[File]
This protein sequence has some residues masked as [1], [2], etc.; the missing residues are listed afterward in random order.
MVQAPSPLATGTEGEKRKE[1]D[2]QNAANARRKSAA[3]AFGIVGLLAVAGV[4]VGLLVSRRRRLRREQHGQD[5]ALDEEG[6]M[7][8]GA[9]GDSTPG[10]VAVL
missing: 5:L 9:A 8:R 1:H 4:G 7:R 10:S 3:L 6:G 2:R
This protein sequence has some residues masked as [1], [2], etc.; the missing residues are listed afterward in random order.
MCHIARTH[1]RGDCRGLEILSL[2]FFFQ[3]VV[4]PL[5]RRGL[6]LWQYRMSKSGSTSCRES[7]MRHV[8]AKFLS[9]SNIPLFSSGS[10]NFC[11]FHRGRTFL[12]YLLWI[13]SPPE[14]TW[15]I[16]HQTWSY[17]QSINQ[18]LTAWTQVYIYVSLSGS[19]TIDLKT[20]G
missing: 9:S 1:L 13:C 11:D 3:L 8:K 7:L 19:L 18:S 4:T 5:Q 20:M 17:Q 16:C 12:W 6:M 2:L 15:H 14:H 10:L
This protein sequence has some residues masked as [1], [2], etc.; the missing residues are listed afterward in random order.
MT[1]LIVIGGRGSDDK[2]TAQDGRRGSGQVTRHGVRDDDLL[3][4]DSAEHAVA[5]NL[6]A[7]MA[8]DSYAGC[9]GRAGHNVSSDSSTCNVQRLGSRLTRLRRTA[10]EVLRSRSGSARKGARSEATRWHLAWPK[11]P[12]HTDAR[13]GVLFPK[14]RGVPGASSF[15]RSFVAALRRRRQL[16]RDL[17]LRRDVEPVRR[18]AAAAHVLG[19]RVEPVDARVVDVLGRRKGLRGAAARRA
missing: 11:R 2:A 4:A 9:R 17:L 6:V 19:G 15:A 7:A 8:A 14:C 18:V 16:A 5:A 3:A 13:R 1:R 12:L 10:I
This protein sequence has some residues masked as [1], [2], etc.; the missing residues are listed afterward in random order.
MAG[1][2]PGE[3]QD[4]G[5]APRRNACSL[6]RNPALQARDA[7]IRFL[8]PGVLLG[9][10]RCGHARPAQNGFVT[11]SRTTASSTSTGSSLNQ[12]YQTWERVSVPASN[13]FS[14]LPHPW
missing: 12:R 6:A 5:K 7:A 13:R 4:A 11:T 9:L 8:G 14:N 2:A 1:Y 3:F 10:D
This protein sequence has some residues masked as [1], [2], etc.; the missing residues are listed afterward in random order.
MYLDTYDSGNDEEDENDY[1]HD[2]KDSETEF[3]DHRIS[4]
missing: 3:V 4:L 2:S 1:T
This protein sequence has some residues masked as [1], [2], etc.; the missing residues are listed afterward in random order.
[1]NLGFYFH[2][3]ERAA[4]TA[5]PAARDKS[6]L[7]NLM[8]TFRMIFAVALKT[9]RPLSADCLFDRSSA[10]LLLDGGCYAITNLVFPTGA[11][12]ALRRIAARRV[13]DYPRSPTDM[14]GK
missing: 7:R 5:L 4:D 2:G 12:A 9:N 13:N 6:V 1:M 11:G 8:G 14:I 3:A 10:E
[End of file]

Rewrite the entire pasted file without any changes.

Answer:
This protein sequence has some residues masked as [1], [2], etc.; the missing residues are listed afterward in random order.
MVQAPSPLATGTEGEKRKE[1]D[2]QNAANARRKSAA[3]AFGIVGLLAVAGV[4]VGLLVSRRRRLRREQHGQD[5]ALDEEG[6]M[7][8]GA[9]GDSTPG[10]VAVL
missing: 5:L 9:A 8:R 1:H 4:G 7:R 10:S 3:L 6:G 2:R
This protein sequence has some residues masked as [1], [2], etc.; the missing residues are listed afterward in random order.
MCHIARTH[1]RGDCRGLEILSL[2]FFFQ[3]VV[4]PL[5]RRGL[6]LWQYRMSKSGSTSCRES[7]MRHV[8]AKFLS[9]SNIPLFSSGS[10]NFC[11]FHRGRTFL[12]YLLWI[13]SPPE[14]TW[15]I[16]HQTWSY[17]QSINQ[18]LTAWTQVYIYVSLSGS[19]TIDLKT[20]G
missing: 9:S 1:L 13:C 11:D 3:L 8:K 7:L 19:L 18:S 4:T 5:Q 20:M 17:Q 16:C 12:W 6:M 2:L 15:H 14:H 10:L
This protein sequence has some residues masked as [1], [2], etc.; the missing residues are listed afterward in random order.
MT[1]LIVIGGRGSDDK[2]TAQDGRRGSGQVTRHGVRDDDLL[3][4]DSAEHAVA[5]NL[6]A[7]MA[8]DSYAGC[9]GRAGHNVSSDSSTCNVQRLGSRLTRLRRTA[10]EVLRSRSGSARKGARSEATRWHLAWPK[11]P[12]HTDAR[13]GVLFPK[14]RGVPGASSF[15]RSFVAALRRRRQL[16]RDL[17]LRRDVEPVRR[18]AAAAHVLG[19]RVEPVDARVVDVLGRRKGLRGAAARRA
missing: 11:R 2:A 4:A 9:R 17:L 6:V 19:G 15:A 7:A 8:A 14:C 18:V 16:A 5:A 3:A 13:R 1:R 12:L 10:I
This protein sequence has some residues masked as [1], [2], etc.; the missing residues are listed afterward in random order.
MAG[1][2]PGE[3]QD[4]G[5]APRRNACSL[6]RNPALQARDA[7]IRFL[8]PGVLLG[9][10]RCGHARPAQNGFVT[11]SRTTASSTSTGSSLNQ[12]YQTWERVSVPASN[13]FS[14]LPHPW
missing: 12:R 6:A 5:K 7:A 13:R 4:A 11:T 9:L 8:G 14:N 2:A 1:Y 3:F 10:D
This protein sequence has some residues masked as [1], [2], etc.; the missing residues are listed afterward in random order.
MYLDTYDSGNDEEDENDY[1]HD[2]KDSETEF[3]DHRIS[4]
missing: 3:V 4:L 2:S 1:T
This protein sequence has some residues masked as [1], [2], etc.; the missing residues are listed afterward in random order.
[1]NLGFYFH[2][3]ERAA[4]TA[5]PAARDKS[6]L[7]NLM[8]TFRMIFAVALKT[9]RPLSADCLFDRSSA[10]LLLDGGCYAITNLVFPTGA[11][12]ALRRIAARRV[13]DYPRSPTDM[14]GK
missing: 7:R 5:L 4:D 2:G 12:A 9:N 13:N 6:V 1:M 11:G 8:G 14:I 3:A 10:E